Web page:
'Exodus' revisited: A sailor's tale 62 years on

Dec. 26, 2009
MARK SCHULMAN , THE JERUSALEM POST

The passing of Exodus captain Yitzhak "Ike" Aronowicz last Wednesday marks the end of an era and a tribute to the founding of the state.

Aronowicz, who was 86 and lived in a ship-shaped home in Zichron Ya'akov, was laid to rest on Friday at the Kibbutz Givat Haim cemetery.

I never met the weather-beaten skipper but heard stories about him from my father, who was one of Ike's sailors on the famed Aliya Bet ship.

"As one of the crew members, I was saddened to hear about Ike," said Sam Schulman, 81, from New York. Schulman was one of some 200 American and Canadian volunteers who took part in the Aliya Bet operations, risking their lives on the high seas and against the British blockade.

"We were a bunch of kids back then... I was 18 and Ike was 23... but we grew up fast trying to get refugees out of Europe and bring them to Palestine," he reminisced. "What I remember most about Ike was his ability to grasp a situation quickly and make a decision with no regrets."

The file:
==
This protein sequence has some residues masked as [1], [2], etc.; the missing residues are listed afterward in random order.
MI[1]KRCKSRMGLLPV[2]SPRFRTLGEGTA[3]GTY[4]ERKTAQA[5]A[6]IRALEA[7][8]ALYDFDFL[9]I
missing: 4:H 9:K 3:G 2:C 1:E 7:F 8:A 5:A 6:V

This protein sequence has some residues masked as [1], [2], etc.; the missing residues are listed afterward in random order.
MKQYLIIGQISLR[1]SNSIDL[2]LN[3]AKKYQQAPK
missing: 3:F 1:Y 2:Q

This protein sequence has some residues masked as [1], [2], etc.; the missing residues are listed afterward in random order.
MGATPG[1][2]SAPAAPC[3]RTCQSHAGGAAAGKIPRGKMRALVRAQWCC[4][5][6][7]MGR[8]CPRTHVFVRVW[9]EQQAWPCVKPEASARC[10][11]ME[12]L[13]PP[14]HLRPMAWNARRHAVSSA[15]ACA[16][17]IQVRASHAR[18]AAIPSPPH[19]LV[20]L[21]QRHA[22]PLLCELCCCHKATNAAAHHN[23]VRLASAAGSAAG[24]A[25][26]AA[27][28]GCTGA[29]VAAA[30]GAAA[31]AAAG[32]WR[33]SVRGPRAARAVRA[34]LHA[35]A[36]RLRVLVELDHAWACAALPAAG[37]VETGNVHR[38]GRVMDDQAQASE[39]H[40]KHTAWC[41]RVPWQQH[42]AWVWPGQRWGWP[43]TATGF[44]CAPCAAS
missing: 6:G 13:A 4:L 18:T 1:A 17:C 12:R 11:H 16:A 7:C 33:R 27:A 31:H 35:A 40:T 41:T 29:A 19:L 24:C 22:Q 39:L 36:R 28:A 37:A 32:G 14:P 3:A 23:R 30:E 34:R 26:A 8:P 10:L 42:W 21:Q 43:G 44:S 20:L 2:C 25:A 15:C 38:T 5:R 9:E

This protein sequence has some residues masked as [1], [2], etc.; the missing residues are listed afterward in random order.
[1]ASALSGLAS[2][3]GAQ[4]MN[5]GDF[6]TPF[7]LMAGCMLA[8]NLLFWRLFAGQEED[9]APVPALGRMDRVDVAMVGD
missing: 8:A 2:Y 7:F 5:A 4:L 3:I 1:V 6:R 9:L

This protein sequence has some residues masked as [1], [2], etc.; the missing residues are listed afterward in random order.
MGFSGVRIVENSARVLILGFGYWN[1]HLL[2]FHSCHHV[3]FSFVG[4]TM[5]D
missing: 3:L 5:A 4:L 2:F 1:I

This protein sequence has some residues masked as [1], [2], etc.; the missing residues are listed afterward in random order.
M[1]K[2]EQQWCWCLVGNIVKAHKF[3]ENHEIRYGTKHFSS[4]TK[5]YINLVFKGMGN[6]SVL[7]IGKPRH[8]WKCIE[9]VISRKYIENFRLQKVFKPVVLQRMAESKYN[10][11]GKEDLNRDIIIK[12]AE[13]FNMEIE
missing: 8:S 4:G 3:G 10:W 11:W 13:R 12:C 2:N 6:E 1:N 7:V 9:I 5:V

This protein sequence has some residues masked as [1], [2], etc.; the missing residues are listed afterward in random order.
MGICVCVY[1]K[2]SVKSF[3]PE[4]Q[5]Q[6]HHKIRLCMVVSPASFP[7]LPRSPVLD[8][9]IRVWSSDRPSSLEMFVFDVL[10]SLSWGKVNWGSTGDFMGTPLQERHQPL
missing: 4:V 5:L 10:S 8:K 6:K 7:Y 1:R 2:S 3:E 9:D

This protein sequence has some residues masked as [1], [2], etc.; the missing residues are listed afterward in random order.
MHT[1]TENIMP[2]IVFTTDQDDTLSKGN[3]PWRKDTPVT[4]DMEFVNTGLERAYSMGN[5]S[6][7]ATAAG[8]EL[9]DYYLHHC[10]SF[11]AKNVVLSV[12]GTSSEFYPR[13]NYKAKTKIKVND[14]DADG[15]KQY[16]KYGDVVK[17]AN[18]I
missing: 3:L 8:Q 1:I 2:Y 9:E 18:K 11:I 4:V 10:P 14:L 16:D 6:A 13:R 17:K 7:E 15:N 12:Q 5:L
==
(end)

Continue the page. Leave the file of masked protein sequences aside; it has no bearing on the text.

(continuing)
In particular, Schulman clearly remembers July 11, 1947, the day when the Exodus was sitting in France's southern port of Sète with its 4,515 passengers (including 655 children) ready to get clearance from the French to embark on the last leg of their long journey. When a local pilot failed to come aboard and help steer the ramshackled ship through the port's narrow passage ways (as a result of British pressure to detain the boat), Ike decided to go it alone and improvised a series of tricky maneuvers to get out to the Mediterranean Sea.

"That was a tough call and very risky," Schulman said. "I don't want to think about what would have happened if we crashed against a seawall with all our passengers."

The passengers had already seen their fair share of hardships; they were all Jewish refugees who had survived the Holocaust.

"They came bundled up in several layers of clothing plus a backpack, all their worldly goods," remembered Avi Livney, 83, a fellow crewmate of Schulman from New York who later made aliya and is today a member of Kibbutz Barkai. "Their trek had led them from concentration camps to displaced persons camps, to us."